While this is information that can be useful to any of us in day to day life, such as presenting at a meeting, going on a job interview, asking for a raise, or wanting to present as confident on a date, where this information can be really valuable is when used with abuse victims, people in homeless shelters, and other individuals whose self-esteem has suffered.  Dr. Cuddy recommends doing the "Wonder Woman Pose" (hands on hips, feet apart) for a couple of minutes each morning to build confidence.  She has many followers who swear by her teachings and truly believe that engaging in the various power poses have helped them get jobs and achieve other successes. 

While we have known for a long time that tall people earn more money, or that police officers use different sized chairs or stand up around a suspect to appear larger and more intimidating, these new findings are fascinating.  I think of my own pets and the animals I have worked with and observed in the past.  How many of us have witnessed an animal make himself "bigger" by puffing out his fur, standing up taller, etc, when scared or feeling threatened.  Perhaps it is not just that it makes them seem bigger to potential predators, scaring them off, but maybe it also causes a chemical and hormonal response that gives them more confidence as well.  For what we know about animal interaction, it is not out of the question that it causes a change in pheromones that only the other dog, cat, or raccoon can sense. 

Now excuse me as I go put on my magic bracelets, grab my lasso of truth, and stand like Wonder Woman for two minutes.

New Understanding of Schizophrenia

by Barbara Kapetanakes, PsyD. on 09/17/14

Fascinating new information came out of a study at Washington University in St. Louis yesterday that may lead to a better understanding of schizophrenia--perhaps the most debilitating of all psychiatric illnesses.  We have always known there is a genetic link to schizophrenia; only about 1% of the population is diagnosed with the disease, but if you have relatives with the disease, your risk increases, with the risk being 50% if your identical twin has been diagnosed with it.  In the past, studies tended to look for one genetic marker, but as we learn more and more about how our DNA works, we are learning more and more about many illnesses, including mental illnesses, and realizing that they are often too complicated to be caused by one broken gene.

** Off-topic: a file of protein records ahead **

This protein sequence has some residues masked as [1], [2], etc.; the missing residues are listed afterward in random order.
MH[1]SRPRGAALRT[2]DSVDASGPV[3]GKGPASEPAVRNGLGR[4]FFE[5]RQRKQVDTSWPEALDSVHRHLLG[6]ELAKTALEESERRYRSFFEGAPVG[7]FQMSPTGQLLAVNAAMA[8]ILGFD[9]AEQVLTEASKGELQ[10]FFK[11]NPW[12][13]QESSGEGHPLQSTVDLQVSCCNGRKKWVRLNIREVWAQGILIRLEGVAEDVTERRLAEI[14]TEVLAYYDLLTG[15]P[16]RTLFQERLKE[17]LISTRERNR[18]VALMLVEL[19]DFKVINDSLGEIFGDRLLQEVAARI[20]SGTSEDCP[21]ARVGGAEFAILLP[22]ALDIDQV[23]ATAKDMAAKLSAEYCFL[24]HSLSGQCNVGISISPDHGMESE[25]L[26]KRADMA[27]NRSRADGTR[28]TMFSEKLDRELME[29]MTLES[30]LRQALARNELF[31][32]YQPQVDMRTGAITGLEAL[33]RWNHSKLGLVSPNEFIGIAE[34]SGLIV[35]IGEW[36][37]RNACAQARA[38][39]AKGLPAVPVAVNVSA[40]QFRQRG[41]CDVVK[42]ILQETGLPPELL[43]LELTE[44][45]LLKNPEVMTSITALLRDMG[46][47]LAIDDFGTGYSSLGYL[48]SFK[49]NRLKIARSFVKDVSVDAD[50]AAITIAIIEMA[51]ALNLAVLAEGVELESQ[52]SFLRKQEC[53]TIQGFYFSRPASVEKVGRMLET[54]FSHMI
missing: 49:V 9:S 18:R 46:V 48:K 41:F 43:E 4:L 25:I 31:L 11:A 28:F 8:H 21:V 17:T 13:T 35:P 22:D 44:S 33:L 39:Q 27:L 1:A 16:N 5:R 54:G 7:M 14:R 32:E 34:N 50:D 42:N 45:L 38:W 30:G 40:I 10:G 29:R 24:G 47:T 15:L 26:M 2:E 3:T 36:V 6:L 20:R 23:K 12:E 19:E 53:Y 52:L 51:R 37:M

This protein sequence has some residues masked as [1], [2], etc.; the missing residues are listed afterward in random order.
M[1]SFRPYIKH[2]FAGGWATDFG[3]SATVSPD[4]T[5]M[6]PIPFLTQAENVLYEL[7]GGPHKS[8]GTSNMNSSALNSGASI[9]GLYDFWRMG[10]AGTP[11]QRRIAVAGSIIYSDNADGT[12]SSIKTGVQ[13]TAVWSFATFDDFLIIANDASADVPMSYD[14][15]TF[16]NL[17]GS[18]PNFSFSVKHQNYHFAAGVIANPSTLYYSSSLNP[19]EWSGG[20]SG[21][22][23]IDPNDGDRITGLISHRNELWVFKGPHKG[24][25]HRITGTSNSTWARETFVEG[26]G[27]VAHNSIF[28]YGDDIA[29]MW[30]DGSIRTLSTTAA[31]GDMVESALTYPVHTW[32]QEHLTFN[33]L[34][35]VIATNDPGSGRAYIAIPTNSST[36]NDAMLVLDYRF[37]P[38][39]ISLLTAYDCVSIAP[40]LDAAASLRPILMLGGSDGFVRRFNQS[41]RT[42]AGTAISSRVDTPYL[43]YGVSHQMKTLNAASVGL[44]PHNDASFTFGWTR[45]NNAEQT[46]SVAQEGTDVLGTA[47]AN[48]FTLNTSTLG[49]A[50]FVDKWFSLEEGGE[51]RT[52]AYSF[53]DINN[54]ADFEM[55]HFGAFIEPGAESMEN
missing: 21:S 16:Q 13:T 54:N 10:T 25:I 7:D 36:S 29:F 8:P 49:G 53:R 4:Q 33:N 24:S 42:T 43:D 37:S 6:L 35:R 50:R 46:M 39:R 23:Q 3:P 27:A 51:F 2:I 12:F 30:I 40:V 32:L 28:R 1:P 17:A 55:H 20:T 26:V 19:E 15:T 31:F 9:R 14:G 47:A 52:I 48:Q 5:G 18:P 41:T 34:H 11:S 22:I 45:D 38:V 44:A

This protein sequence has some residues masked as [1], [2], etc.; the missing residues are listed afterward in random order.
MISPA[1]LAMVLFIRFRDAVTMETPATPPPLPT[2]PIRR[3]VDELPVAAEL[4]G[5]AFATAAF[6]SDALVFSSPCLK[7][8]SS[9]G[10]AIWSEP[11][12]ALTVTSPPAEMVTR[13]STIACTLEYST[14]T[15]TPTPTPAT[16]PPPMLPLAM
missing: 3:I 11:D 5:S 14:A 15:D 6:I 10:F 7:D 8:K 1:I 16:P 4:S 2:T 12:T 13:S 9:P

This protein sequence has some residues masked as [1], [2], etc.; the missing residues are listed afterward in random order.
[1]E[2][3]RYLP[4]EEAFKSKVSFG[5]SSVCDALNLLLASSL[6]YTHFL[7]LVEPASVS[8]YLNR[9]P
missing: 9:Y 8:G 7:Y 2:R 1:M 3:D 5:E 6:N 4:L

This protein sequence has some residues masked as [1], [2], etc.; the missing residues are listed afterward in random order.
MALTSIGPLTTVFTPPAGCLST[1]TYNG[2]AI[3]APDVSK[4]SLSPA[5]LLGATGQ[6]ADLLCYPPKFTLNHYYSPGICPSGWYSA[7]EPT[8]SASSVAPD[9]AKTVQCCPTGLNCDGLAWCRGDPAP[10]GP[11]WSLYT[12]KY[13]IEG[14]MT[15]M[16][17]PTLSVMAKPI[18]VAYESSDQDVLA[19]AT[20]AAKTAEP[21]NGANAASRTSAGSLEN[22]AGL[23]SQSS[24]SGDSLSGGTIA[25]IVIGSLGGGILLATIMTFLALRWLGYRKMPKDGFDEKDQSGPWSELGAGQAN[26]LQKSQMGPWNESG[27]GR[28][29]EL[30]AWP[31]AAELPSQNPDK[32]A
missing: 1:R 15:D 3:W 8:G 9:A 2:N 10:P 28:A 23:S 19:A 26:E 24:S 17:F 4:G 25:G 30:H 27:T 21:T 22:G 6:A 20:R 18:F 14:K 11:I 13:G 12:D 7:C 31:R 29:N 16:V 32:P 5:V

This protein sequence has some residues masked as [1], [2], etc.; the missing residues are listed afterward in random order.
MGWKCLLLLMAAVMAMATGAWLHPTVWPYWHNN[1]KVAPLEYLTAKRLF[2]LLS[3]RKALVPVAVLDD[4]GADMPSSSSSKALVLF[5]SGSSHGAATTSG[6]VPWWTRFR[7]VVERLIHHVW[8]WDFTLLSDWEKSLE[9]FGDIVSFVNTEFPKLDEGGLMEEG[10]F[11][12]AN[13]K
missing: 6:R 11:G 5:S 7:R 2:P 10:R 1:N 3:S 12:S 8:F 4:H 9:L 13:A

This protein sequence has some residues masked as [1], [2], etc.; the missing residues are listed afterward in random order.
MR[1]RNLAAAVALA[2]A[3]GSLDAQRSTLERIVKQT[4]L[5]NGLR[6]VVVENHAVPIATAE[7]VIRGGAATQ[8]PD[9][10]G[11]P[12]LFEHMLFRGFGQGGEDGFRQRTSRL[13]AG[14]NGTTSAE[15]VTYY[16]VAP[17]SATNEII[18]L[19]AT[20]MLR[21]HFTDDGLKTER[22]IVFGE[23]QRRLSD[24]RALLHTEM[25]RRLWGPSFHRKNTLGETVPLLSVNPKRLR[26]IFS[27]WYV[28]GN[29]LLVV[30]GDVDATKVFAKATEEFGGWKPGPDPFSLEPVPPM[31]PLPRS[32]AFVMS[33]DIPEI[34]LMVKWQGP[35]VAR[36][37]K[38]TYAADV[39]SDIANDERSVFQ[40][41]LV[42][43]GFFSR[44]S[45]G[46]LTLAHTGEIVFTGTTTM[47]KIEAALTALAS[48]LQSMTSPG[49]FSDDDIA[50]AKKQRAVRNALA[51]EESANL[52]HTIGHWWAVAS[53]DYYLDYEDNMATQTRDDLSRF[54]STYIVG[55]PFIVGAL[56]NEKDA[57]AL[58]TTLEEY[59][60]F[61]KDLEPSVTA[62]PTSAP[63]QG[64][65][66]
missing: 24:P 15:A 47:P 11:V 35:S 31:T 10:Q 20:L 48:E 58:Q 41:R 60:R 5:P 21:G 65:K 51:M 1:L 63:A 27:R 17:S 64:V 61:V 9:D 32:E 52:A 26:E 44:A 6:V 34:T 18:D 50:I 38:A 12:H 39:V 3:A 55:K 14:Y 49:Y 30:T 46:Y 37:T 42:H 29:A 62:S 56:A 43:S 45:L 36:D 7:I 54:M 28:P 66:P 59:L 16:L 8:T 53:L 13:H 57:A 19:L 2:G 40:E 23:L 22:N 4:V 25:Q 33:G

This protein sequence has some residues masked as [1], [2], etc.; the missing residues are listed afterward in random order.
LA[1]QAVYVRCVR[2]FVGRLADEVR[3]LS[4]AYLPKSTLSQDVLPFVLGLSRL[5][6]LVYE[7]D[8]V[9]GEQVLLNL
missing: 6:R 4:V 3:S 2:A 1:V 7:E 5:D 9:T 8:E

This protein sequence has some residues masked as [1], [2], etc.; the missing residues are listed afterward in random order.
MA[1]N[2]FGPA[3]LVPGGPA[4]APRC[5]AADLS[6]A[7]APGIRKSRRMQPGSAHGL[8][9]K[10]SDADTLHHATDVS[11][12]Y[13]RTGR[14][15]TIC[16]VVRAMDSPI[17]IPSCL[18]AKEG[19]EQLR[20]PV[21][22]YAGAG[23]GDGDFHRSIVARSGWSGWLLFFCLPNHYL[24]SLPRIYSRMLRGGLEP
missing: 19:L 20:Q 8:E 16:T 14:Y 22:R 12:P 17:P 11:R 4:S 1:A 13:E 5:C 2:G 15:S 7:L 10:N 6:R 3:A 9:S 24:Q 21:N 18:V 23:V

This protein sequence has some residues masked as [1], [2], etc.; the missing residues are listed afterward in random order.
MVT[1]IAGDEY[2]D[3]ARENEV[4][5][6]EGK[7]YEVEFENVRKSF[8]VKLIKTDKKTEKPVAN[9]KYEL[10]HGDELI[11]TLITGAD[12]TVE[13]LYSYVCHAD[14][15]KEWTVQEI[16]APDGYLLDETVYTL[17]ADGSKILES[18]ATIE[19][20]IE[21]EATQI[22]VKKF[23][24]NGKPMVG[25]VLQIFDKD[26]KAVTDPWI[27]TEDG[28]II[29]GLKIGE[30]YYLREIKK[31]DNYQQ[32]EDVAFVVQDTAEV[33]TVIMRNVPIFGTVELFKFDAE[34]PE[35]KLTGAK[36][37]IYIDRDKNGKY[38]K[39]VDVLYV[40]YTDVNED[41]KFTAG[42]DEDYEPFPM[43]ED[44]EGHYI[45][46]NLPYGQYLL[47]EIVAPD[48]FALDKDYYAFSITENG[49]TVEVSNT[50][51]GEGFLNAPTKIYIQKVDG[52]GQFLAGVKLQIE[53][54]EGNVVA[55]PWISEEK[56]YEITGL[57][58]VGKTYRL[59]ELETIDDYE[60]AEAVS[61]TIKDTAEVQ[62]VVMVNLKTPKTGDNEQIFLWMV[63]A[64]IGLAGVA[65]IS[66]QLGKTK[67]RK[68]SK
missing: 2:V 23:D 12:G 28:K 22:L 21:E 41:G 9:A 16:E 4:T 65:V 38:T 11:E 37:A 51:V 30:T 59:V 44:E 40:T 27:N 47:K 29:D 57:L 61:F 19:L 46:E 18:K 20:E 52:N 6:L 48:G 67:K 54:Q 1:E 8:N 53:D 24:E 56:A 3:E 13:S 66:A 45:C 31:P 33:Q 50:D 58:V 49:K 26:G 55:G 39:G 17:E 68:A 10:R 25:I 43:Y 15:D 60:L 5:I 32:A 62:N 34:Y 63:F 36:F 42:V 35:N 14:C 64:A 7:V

The Washington University study suggests that schizophrenia may actually be more like eight different diseases, not one, and that many genes are acting in concert to cause the symptoms of schizophrenia, typically hallucinations, disorganization, and flat affect.  The researchers found that certain gene clusters were risk factors, not simply one specific gene, and that there were different clusters or causes, not just one. 

These results may change how we diagnose and treat schizophrenia and other illnesses.  Medications have improved over time, but real breakthroughs haven't happened in awhile, and anti-psychotic medications still have side effects that some people can't tolerate.  Having a better sense of genetic makeup and the causes of the disease can help us choose better medications from those available and also help with the development of new medications that may be better able to target symptoms without the unpleasant side effects, some of which are debilitating, and at least with some older medications, irreversible. 

CNN's Anderson Cooper did a fantastic job of showing what it's like to experience the auditory hallucinations that are typically experienced by someone with schizophrenia.  The video, as well as the article about the Washington U study can be seen here Exercise In Empathy

Most of us don't see people with chronic psychotic illnesses in private practice, as many are unable to work (therefore unable to get good health insurance to pay private practitioners), and most need more support than weekly, or even twice weekly, psychotherapy.  And since only about 1% of the population has been diagnosed with schizophrenia, it is obviously not as common as many other illnesses.  However, most psychologists did at least some training in hospitals and day programs, and have seen how difficult it is to manage the symptoms of this disease as well as the medications that need constant monitoring.  If you watch Anderson Cooper's video, you can see how a presumably intelligent, capable person is reduced to incompetence, isolation, and frustration due to the cacophony of sounds in his head.  Imagine now dealing with that every minute of every day, and you may start to understand how some of these patients live and why they are not typically in the population at large, but are instead in intensive treatment programs, group homes, and the like.  When the newer medications hit the scene a couple of decades ago, with fewer side effects, more people with psychotic illnesses were able to work, go to school, and function better in society.  Here's hoping that this new information aids in the development of even better treatment so that the vast majority of patients can find fulfillment in their lives rather than living with the torment that they do now.